5 Insights When Evaluating Cleaning Equipment - Sponsored Learning
Cleaning Without Disturbing Building Occupants
- Janitronics Makes The Switch To Low-decibel Vacuums
- Tips for Maintaining Vacuum Peformance
- Reducing The Risk of Hearing Damage From Vacuuming
For many building occupants, janitors are the invisible people who arrive in the evening to tidy up the office before morning rolls around. If janitors happen to be on-site during business hours, they are treated as imperceptible figures cleaning the floors and fixtures in the background.
Fortunately, this perception is changing. As more facilities turn to day cleaning programs to reduce energy and labor costs, building occupants are able to put a face to the cleaning staff, and subsequently, gain newfound respect for the workers who help keep facilities clean, safe and healthy for tenants and visitors.
“In nighttime cleaning, most people don’t have an idea who the people are who clean their space,” says Patrick Fragomeni, regional manager at Janitronics Facility Services, in Albany, New York. “They may draw a negative image of who those people are. Once you bring in employees during the day, the occupants are more appreciative.”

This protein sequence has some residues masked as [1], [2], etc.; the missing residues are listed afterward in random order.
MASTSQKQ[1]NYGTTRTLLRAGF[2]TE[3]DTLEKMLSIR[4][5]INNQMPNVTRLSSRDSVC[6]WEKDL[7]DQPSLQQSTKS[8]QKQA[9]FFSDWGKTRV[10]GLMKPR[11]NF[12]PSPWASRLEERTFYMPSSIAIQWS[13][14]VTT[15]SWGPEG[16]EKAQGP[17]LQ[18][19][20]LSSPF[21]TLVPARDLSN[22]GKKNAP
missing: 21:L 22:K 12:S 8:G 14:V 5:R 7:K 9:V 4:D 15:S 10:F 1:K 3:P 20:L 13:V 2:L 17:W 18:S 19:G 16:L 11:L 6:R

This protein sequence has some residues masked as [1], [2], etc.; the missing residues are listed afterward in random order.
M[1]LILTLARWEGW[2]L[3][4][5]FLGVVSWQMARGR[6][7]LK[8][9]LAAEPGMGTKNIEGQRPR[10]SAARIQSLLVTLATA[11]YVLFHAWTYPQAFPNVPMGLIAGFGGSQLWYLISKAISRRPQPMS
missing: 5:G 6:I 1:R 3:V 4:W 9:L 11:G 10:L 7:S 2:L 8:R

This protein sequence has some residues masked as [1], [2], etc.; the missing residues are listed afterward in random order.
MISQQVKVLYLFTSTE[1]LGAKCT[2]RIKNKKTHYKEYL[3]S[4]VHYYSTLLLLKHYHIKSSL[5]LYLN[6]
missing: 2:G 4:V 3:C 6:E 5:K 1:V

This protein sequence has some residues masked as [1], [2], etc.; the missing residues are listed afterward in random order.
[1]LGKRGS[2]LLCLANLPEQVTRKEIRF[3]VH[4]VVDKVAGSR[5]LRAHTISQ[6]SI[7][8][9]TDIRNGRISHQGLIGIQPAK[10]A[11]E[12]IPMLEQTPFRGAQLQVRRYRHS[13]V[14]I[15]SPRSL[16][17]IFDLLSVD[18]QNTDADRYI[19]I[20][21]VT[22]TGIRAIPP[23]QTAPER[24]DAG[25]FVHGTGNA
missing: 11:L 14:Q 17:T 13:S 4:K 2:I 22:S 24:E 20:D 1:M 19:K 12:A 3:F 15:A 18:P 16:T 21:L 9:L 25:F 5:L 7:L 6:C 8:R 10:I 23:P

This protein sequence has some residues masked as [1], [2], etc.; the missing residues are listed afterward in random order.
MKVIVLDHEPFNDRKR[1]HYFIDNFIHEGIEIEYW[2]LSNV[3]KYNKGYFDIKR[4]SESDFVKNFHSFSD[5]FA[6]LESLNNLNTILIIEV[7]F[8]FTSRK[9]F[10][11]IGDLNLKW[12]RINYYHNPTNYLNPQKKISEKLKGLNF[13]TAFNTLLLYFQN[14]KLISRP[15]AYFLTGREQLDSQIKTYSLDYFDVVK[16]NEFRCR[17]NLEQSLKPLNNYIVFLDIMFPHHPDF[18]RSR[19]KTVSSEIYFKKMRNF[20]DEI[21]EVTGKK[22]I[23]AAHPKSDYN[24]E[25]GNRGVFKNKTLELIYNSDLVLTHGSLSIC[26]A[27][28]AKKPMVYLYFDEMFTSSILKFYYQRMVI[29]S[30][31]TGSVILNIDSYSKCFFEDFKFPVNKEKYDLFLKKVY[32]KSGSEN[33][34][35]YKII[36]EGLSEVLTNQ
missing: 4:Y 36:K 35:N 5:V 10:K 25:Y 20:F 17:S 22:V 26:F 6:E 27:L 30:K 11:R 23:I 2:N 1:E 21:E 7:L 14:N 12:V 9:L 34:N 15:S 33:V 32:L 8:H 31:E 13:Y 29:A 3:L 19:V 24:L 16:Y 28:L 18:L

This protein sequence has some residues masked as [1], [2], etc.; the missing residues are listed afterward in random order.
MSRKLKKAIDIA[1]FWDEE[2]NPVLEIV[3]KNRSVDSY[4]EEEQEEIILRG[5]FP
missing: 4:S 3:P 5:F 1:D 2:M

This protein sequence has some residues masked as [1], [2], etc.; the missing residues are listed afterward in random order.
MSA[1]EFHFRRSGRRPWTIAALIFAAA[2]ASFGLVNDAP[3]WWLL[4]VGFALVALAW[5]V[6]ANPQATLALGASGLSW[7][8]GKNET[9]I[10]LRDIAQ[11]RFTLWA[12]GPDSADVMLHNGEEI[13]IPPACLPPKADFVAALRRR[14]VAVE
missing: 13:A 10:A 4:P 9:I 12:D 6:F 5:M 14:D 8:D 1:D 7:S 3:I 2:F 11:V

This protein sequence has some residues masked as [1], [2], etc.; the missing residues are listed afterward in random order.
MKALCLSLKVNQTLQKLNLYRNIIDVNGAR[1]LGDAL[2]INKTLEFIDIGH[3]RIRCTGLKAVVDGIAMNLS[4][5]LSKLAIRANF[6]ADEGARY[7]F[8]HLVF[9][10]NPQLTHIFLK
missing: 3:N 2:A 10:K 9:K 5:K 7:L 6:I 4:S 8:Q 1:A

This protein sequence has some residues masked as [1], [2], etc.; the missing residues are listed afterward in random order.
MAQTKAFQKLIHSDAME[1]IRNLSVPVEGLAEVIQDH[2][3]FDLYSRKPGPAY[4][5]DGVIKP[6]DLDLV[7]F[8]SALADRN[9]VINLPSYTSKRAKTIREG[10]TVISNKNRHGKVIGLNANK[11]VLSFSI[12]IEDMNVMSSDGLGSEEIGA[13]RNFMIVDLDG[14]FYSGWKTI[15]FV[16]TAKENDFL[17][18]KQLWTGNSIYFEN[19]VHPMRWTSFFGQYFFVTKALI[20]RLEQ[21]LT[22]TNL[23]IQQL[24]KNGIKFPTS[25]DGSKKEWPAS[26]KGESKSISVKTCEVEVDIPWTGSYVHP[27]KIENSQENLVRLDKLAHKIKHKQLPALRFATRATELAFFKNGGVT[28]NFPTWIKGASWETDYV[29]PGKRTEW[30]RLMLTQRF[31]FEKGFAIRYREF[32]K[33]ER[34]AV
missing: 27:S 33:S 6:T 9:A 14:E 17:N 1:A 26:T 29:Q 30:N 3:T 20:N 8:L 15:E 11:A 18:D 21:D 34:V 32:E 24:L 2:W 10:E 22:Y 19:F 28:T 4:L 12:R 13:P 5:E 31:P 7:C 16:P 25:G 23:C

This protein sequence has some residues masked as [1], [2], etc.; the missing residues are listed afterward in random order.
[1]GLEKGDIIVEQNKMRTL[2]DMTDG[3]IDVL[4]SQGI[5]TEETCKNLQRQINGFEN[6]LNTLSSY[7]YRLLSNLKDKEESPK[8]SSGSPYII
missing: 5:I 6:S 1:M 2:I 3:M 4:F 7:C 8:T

In fact, this building service contractor provides a growing number of cleaning services performed before 5 p.m., even in facilities with extended hours.
“Many facilities operate in the global economy and collaborate with companies overseas,” requiring them to accommodate the schedules of their foreign partners, Fragomeni explains. “The only negative is it gets a little bit more difficult [to clean] when someone is sitting behind a desk.”
Janitronics Makes The Switch To Low-decibel Vacuums
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